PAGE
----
ASIA – Gravitas

DISCLAIMER: I hope you can understand the amount of restraint I had to employ so as not to make “Heat of the Moment” jokes during this review.

ASIA are back with a brand new album that seems to fit right in with their previous work; what I mean by this, however,  is that it’s your run-of-the-mill ASIA album. While, on the one hand, hearing a little bit of that fun, classic ASIA sound could be enjoyable to a listener, on the other hand, ASIA have been making music since 1982, so hearing more or less the same sound 30 years down the road is a little discouraging. It’s almost baffling how there could be so little stylistic evolution over the course of 30-odd years, and yet, ASIA somehow pull it off.

Gravitas actually starts off somewhat promising with the opening track “Valkyrie”. It’s a smooth and somewhat hypnotic song that makes the listener feel like this album might have a lot to offer. It has some pleasing vocals from singer John Whetton, and some rockin’ drums, synthesizer, and guitar riffs from their new guitarist, Sam Coulson. But as much as I would love to speak highly of this track, I just cannot get past the outright horrible music video that accompanies it. I don’t just mean that the music video is silly, I mean that it’s total crap. The quality looks like something filmed from a cellphone by a struggling film student, and the clips look as if they’ve been spliced together with the free movie-maker software that comes standard on most computers, complete with cliché cloud transitions, beach sunsets, and shots in black and white, as well as sepia, for some reason. To top it off, our dear Mr. Whetton offers absolutely nothing in the way of visual displays of emotion or passion, especially for a song that actually has a decent amount of feeling to the vocals. Come on, man, just give us an emotional grimace or something. Anything but the bland look of a bored father standing on the beach, thinking about how much he hates his kids. (Seriously, though, I recommend you watch this music video before investing any time or money into this album)

As much as I hate to say it, Gravitas goes mostly downhill from there.  The song that follows “Valkyrie” is the title track “Gravitas”, a  a slow building track that takes about 2:20 to actually get to the meat of the song; while this might work for some people, it honestly didn’t work for me. By the time it actually got to the opening guitar riff, I was bored and uninterested, even if the guitar that greeted me wasn’t that bad. The title track is followed by “The Closer I Get”, the first of numerous ballads on this album,and which, much like the track before it, bored me. Some ballads, when you listen to them, immediately draw you in; they are powerful and emotional and alive. This is not one of those. The lyrics are fairly emotional, but they simply write a passionate check that music and vocals just can’t cash.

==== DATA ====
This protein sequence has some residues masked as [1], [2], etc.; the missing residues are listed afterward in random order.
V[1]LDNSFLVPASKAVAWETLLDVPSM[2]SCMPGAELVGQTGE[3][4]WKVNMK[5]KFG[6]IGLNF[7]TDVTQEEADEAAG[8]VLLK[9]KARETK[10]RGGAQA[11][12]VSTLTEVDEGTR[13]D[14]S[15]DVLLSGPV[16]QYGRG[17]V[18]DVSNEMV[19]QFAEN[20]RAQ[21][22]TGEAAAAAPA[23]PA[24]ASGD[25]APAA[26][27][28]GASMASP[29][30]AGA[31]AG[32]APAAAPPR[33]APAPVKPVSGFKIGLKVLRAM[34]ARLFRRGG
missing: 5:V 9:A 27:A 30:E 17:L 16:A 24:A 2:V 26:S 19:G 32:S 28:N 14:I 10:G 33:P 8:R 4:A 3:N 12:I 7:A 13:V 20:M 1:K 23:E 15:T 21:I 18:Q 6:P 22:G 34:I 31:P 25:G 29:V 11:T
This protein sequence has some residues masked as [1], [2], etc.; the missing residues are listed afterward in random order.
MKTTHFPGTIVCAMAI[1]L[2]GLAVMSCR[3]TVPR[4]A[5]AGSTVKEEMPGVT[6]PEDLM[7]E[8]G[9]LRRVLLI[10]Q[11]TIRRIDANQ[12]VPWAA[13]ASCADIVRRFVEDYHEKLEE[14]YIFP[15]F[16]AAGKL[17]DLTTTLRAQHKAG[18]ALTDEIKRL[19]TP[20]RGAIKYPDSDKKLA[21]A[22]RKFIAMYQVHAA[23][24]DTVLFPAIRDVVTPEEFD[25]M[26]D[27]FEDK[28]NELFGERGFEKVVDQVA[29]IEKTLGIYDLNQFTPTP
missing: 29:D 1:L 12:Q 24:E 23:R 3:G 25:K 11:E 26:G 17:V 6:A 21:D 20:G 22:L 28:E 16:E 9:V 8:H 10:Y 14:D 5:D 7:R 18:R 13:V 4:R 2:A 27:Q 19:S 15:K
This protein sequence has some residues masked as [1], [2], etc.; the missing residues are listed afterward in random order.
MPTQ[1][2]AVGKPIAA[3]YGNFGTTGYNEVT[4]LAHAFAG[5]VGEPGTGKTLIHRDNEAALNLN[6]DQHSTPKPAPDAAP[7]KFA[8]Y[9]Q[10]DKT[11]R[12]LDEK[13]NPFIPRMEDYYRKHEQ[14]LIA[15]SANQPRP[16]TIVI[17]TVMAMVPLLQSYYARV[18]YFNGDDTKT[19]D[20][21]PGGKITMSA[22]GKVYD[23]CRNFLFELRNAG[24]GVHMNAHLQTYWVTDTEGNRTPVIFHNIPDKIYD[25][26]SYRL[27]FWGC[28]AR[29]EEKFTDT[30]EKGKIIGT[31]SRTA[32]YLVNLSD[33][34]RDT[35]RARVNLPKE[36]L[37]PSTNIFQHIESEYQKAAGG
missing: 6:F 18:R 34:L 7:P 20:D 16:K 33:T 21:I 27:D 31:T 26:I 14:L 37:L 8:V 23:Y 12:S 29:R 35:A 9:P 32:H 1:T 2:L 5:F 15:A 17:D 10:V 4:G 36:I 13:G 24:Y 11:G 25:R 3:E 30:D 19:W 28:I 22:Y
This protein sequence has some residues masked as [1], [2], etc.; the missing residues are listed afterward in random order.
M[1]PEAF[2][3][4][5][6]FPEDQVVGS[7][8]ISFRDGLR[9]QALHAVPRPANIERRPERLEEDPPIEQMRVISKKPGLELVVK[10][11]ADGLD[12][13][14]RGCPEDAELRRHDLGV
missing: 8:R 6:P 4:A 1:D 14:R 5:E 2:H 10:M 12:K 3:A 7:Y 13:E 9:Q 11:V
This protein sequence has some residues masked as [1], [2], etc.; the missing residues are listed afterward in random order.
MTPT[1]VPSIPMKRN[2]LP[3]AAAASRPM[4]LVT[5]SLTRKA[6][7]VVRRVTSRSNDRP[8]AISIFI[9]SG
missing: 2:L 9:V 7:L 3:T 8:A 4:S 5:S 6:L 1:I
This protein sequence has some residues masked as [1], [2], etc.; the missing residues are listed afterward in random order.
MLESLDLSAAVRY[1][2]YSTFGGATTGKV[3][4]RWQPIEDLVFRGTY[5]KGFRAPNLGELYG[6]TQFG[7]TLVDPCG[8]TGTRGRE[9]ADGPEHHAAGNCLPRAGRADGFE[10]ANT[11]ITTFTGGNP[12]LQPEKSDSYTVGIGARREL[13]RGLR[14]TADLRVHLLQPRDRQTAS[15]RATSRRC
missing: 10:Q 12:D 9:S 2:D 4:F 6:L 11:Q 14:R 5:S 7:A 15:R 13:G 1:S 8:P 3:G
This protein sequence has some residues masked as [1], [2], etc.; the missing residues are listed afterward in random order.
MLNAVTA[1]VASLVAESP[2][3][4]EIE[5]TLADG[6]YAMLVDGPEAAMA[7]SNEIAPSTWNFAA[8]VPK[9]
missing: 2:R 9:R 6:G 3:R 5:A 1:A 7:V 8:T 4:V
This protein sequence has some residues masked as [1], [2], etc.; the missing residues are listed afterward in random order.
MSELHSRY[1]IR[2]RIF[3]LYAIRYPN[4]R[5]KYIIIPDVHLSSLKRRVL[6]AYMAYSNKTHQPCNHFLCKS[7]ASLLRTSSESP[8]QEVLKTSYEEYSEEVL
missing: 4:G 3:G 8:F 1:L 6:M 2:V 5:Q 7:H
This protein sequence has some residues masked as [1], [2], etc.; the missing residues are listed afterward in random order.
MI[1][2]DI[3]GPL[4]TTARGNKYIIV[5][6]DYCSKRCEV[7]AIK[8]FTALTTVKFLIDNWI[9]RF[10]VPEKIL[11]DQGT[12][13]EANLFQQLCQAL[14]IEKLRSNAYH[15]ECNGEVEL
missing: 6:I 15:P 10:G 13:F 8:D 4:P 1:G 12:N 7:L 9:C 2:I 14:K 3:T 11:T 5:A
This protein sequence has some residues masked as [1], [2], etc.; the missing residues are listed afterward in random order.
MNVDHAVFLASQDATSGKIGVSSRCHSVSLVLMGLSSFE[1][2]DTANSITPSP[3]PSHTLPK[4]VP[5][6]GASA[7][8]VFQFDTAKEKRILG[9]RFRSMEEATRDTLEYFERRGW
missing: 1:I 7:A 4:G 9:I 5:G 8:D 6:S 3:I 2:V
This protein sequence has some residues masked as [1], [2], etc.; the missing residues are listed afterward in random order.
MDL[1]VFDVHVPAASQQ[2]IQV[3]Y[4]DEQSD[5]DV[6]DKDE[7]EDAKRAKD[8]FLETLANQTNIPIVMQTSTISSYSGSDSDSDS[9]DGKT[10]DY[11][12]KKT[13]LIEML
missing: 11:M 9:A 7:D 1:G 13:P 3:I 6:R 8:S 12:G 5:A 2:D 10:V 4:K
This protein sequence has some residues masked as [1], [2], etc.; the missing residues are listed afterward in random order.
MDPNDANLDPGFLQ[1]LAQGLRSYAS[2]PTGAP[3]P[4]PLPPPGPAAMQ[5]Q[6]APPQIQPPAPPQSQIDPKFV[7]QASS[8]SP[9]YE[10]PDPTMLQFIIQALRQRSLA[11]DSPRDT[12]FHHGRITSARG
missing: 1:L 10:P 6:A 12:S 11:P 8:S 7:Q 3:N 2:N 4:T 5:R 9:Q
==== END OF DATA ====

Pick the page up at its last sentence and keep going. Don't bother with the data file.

Now, things do improve a bit with “Nyctophobia”. This one is actually fairly catchy and interesting to listen to; it isn’t a spectacular feat of musical skill, but if I had to pick a song to listen to, I would definitely pick this one. This track is probably going to be that one song on the album that gets stuck in your head whether you like it or not, which in this case isn’t necessarily a bad thing.,. Sadly, this song by “Russian Dolls”, another ballad which, although starts in a promising way, quickly loses its appeal, transitioning from a lovely introductory melody to a disjointed and unpleasant break down, and then back into the same opening melody. It’s an emotional rollercoaster in all the wrong ways, mostly because it gets your hopesand then leaves you wondering why you even bothered to listen to it

 There’s definitely a tie between “I Would Die for You” and “Joe DiMaggio’s Glove” for the worst track. These two could battle for the Most Cliché Lyrics trophy. “I Would Die for You” consists mostly of that one line “I would die for you”, with the occasional “where do we go from here?” sprinkled into it; while “Joe DiMaggio’s Glove” features gems such as “You were a gift from above”, and “I’ve never been so  in love”, intermixed with an extremely random reference to an old New York Yankees baseball star. If you’ll forgive the pun, the reference to Joe DiMaggio really does feel like it came completely out of left field. I honestly can’t decide which song I disliked more, because they’re both just terrible in their own unique ways.

The album wraps up with “Till We Meet Again”, which at this point feels like a threat. Overall, this album is bland, unimpressive, and trite, and after having to trudge through the entirety of Gravitas, I’m not sure I really want to see ASIA again for at least another 5 years. And at that point, I would also really be hoping to (but not counting on) seeing some musical growth and evolution.

“Till we meet again, think the best of me

… I tried, ASIA. I really did.[signoff predefined=”Signoff 1″][/signoff]

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Lindsey was first exposed to metal by her father at the impressionable age of 8. It was all downhill after that. Growing up with bands like Iron Maiden, Judas Priest, Nine Inch Nails, White Zombie, Metallica, and really anything else her dad could get his hands on (and get her mom to let Lindsey hear) she was doomed for life. In her teen years she transitioned to industrial music listening to bands like KMFDM and Rammstein before steadily expanding her tastes to black and melodic metal. Lindsey currently spends the majority of her life in operating rooms as a surgical neurophysiologist or writing short stories.